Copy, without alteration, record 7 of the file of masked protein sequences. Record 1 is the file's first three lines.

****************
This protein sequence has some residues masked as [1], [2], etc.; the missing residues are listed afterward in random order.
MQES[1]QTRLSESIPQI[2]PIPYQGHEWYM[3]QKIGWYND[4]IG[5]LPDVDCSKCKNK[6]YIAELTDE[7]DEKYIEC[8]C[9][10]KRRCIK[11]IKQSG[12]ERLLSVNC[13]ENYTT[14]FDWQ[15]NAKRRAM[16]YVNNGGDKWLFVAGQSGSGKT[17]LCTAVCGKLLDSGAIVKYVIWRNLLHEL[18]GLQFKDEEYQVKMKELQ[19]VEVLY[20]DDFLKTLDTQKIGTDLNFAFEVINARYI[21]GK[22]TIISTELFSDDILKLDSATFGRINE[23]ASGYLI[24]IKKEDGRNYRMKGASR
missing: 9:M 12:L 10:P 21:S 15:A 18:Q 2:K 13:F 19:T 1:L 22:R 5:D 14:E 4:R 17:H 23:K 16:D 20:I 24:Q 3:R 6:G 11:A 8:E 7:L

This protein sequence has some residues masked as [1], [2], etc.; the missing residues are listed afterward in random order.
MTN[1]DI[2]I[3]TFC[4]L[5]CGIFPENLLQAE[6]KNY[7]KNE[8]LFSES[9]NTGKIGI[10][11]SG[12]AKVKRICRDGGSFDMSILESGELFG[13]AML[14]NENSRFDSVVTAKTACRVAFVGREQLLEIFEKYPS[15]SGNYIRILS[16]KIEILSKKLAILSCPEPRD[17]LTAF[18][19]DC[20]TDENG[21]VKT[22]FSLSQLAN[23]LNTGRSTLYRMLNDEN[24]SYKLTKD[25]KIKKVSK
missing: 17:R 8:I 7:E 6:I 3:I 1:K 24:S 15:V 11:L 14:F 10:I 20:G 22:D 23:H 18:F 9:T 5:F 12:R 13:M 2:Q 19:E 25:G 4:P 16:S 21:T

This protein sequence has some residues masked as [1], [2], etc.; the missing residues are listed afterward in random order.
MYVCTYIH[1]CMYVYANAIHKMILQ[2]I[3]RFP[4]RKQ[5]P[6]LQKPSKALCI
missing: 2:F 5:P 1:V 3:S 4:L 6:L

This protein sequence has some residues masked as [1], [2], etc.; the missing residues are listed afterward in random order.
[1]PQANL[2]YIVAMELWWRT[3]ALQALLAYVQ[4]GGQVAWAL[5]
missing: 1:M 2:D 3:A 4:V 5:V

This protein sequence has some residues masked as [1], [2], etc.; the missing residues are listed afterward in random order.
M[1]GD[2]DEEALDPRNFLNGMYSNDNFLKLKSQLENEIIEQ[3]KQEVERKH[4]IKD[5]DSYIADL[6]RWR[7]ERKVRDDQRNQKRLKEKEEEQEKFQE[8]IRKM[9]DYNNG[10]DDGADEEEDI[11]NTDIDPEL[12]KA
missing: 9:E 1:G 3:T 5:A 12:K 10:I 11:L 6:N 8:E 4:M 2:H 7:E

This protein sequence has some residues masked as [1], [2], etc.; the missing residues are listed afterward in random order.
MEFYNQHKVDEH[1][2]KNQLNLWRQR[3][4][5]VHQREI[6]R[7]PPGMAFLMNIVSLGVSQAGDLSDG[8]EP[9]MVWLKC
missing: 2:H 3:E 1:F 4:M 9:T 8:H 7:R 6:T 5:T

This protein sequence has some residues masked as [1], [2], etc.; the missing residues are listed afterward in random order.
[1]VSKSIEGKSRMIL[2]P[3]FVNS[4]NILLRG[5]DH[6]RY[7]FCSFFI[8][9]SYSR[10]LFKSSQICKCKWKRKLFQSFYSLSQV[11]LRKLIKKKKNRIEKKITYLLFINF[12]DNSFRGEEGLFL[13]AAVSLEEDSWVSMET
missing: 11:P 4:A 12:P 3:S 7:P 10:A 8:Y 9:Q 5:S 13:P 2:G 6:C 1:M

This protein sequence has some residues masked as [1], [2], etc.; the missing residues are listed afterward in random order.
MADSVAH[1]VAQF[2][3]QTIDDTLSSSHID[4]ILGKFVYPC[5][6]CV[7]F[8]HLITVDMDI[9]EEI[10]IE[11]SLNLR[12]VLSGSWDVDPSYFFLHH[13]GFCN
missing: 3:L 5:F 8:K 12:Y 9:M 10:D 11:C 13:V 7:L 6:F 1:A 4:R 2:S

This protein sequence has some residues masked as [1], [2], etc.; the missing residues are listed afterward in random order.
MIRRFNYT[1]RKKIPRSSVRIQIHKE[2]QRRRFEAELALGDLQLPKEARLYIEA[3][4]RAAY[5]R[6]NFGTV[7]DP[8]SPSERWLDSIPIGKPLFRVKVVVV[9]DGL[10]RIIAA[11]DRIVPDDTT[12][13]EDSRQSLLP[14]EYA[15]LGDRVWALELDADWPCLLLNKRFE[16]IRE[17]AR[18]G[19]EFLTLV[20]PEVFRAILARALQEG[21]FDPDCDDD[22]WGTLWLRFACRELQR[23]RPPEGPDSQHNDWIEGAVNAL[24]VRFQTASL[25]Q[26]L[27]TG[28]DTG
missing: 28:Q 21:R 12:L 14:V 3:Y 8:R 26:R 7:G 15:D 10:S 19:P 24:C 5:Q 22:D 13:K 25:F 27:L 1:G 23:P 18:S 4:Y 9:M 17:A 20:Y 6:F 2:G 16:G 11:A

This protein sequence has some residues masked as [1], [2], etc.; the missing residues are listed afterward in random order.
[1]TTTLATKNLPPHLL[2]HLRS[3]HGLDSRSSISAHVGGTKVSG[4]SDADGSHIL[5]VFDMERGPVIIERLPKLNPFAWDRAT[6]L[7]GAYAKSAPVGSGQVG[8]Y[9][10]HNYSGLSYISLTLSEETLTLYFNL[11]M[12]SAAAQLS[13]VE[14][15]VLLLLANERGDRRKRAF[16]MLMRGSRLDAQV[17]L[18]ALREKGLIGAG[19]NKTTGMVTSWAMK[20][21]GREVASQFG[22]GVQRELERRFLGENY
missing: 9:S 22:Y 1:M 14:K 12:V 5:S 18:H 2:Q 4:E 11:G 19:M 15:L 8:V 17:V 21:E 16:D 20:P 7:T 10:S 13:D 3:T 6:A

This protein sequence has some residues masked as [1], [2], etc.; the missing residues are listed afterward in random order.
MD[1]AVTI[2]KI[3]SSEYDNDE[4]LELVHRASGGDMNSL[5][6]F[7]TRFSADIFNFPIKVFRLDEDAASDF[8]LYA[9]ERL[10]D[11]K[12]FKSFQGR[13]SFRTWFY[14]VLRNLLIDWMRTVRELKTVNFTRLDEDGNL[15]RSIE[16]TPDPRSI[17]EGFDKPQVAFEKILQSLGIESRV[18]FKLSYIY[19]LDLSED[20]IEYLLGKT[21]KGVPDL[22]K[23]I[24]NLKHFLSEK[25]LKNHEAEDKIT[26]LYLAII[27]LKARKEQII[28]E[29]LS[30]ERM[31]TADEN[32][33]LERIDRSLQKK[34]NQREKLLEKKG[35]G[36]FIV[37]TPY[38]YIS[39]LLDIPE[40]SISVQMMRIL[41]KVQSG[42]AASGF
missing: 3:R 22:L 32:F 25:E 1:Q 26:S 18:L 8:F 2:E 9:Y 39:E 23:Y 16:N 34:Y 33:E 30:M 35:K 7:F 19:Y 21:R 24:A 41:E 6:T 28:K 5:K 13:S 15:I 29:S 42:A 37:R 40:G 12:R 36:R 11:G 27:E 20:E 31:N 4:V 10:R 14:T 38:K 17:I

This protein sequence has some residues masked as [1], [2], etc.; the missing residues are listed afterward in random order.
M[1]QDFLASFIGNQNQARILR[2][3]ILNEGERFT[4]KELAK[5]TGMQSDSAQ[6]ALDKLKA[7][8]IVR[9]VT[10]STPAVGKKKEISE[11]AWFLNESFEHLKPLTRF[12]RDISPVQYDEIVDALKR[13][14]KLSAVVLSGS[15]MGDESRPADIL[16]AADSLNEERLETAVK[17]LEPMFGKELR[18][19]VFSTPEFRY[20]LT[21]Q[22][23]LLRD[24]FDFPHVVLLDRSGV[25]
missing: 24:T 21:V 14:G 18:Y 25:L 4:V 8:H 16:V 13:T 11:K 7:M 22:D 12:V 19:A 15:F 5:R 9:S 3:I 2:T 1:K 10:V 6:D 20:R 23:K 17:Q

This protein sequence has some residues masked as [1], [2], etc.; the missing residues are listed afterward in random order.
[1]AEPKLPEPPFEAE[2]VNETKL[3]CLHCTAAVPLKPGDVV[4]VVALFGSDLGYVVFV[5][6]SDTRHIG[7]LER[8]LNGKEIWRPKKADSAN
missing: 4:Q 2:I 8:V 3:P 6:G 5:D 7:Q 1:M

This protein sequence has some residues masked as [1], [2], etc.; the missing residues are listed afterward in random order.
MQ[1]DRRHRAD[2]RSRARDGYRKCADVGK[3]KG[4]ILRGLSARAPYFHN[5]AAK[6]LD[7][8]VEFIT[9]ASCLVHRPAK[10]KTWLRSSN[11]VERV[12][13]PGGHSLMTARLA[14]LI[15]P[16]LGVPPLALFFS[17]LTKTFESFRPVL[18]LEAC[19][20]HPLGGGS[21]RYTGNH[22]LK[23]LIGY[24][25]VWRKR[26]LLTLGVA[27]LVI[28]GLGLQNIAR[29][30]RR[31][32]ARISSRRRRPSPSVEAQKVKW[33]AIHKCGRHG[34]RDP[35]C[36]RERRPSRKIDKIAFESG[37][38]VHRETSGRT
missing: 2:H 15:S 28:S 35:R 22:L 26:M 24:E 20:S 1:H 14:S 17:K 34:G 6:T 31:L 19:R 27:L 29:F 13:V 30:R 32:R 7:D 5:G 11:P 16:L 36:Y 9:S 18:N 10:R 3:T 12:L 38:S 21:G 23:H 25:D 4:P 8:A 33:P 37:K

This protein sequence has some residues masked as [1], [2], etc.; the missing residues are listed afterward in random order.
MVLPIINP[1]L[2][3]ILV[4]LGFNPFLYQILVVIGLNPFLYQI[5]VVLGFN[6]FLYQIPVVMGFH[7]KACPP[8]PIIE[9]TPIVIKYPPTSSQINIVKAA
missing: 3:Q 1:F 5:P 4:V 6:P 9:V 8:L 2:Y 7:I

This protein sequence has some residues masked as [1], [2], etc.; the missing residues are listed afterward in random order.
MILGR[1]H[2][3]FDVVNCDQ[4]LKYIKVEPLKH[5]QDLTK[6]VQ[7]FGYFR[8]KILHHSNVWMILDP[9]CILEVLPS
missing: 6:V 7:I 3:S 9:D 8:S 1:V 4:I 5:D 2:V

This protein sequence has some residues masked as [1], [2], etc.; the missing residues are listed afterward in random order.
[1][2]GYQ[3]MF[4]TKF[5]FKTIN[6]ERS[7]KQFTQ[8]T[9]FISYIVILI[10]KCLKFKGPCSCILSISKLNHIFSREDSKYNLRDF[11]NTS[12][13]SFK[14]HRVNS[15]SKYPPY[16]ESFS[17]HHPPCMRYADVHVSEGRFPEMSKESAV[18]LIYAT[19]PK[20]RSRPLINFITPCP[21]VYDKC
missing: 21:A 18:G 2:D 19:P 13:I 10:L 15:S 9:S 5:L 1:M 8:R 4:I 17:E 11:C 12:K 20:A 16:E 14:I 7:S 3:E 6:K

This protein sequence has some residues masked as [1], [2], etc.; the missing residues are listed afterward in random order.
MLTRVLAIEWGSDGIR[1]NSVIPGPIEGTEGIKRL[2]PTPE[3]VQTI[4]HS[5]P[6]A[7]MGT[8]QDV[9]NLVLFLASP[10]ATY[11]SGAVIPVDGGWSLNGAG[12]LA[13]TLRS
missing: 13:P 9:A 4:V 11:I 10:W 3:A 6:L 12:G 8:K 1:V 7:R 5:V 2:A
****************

This protein sequence has some residues masked as [1], [2], etc.; the missing residues are listed afterward in random order.
[1]VSKSIEGKSRMIL[2]P[3]FVNS[4]NILLRG[5]DH[6]RY[7]FCSFFI[8][9]SYSR[10]LFKSSQICKCKWKRKLFQSFYSLSQV[11]LRKLIKKKKNRIEKKITYLLFINF[12]DNSFRGEEGLFL[13]AAVSLEEDSWVSMET
missing: 11:P 4:A 12:P 3:S 7:P 10:A 8:Y 9:Q 5:S 13:P 2:G 6:C 1:M